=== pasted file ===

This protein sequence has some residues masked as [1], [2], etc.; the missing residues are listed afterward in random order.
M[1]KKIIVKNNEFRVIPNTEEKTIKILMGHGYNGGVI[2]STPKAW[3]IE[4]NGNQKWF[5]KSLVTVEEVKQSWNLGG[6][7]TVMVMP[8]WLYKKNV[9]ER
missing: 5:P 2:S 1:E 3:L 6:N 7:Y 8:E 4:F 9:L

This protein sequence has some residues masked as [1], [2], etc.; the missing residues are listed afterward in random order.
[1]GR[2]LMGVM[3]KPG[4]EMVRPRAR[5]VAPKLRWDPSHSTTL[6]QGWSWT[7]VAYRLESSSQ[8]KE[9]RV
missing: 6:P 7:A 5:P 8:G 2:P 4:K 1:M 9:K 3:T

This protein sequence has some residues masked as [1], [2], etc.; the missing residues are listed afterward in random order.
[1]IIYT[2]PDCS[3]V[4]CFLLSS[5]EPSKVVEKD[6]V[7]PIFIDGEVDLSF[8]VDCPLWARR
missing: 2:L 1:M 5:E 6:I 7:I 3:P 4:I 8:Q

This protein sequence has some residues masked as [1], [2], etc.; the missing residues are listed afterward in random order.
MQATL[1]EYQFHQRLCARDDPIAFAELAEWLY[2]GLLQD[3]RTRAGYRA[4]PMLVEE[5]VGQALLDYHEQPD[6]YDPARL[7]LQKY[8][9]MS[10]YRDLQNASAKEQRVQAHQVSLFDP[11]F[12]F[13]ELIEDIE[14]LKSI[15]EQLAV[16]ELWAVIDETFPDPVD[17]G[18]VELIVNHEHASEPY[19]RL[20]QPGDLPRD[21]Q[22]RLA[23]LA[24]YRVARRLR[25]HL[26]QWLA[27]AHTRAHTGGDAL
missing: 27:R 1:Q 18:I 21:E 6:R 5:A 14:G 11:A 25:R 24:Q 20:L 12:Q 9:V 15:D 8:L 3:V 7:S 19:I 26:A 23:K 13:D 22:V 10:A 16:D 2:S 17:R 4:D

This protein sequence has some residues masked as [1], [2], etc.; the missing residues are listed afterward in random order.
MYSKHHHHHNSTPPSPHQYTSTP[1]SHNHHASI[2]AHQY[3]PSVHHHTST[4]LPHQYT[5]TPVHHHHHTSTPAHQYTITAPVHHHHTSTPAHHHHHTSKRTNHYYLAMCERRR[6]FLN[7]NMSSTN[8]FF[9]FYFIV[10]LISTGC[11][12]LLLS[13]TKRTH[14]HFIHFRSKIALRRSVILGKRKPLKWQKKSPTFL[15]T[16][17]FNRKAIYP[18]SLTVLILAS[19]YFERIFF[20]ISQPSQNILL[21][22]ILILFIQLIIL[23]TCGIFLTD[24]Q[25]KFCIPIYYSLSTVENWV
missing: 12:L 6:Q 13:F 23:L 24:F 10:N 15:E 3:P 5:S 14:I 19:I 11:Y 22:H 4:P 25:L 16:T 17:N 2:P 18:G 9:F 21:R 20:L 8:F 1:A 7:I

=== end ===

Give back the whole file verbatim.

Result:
This protein sequence has some residues masked as [1], [2], etc.; the missing residues are listed afterward in random order.
M[1]KKIIVKNNEFRVIPNTEEKTIKILMGHGYNGGVI[2]STPKAW[3]IE[4]NGNQKWF[5]KSLVTVEEVKQSWNLGG[6][7]TVMVMP[8]WLYKKNV[9]ER
missing: 5:P 2:S 1:E 3:L 6:N 7:Y 8:E 4:F 9:L

This protein sequence has some residues masked as [1], [2], etc.; the missing residues are listed afterward in random order.
[1]GR[2]LMGVM[3]KPG[4]EMVRPRAR[5]VAPKLRWDPSHSTTL[6]QGWSWT[7]VAYRLESSSQ[8]KE[9]RV
missing: 6:P 7:A 5:P 8:G 2:P 4:K 1:M 9:K 3:T

This protein sequence has some residues masked as [1], [2], etc.; the missing residues are listed afterward in random order.
[1]IIYT[2]PDCS[3]V[4]CFLLSS[5]EPSKVVEKD[6]V[7]PIFIDGEVDLSF[8]VDCPLWARR
missing: 2:L 1:M 5:E 6:I 7:I 3:P 4:I 8:Q

This protein sequence has some residues masked as [1], [2], etc.; the missing residues are listed afterward in random order.
MQATL[1]EYQFHQRLCARDDPIAFAELAEWLY[2]GLLQD[3]RTRAGYRA[4]PMLVEE[5]VGQALLDYHEQPD[6]YDPARL[7]LQKY[8][9]MS[10]YRDLQNASAKEQRVQAHQVSLFDP[11]F[12]F[13]ELIEDIE[14]LKSI[15]EQLAV[16]ELWAVIDETFPDPVD[17]G[18]VELIVNHEHASEPY[19]RL[20]QPGDLPRD[21]Q[22]RLA[23]LA[24]YRVARRLR[25]HL[26]QWLA[27]AHTRAHTGGDAL
missing: 27:R 1:Q 18:I 21:E 6:R 5:A 14:G 11:A 25:R 24:Q 20:L 12:Q 9:V 15:D 8:L 3:V 7:S 19:I 26:A 23:K 13:D 22:V 10:A 16:D 2:S 17:R 4:D

This protein sequence has some residues masked as [1], [2], etc.; the missing residues are listed afterward in random order.
MYSKHHHHHNSTPPSPHQYTSTP[1]SHNHHASI[2]AHQY[3]PSVHHHTST[4]LPHQYT[5]TPVHHHHHTSTPAHQYTITAPVHHHHTSTPAHHHHHTSKRTNHYYLAMCERRR[6]FLN[7]NMSSTN[8]FF[9]FYFIV[10]LISTGC[11][12]LLLS[13]TKRTH[14]HFIHFRSKIALRRSVILGKRKPLKWQKKSPTFL[15]T[16][17]FNRKAIYP[18]SLTVLILAS[19]YFERIFF[20]ISQPSQNILL[21][22]ILILFIQLIIL[23]TCGIFLTD[24]Q[25]KFCIPIYYSLSTVENWV
missing: 12:L 6:Q 13:F 23:L 24:F 10:N 15:E 3:P 5:S 14:I 19:I 11:Y 22:H 4:P 25:L 16:T 17:N 2:P 18:G 9:F 21:R 20:L 8:F 1:A 7:I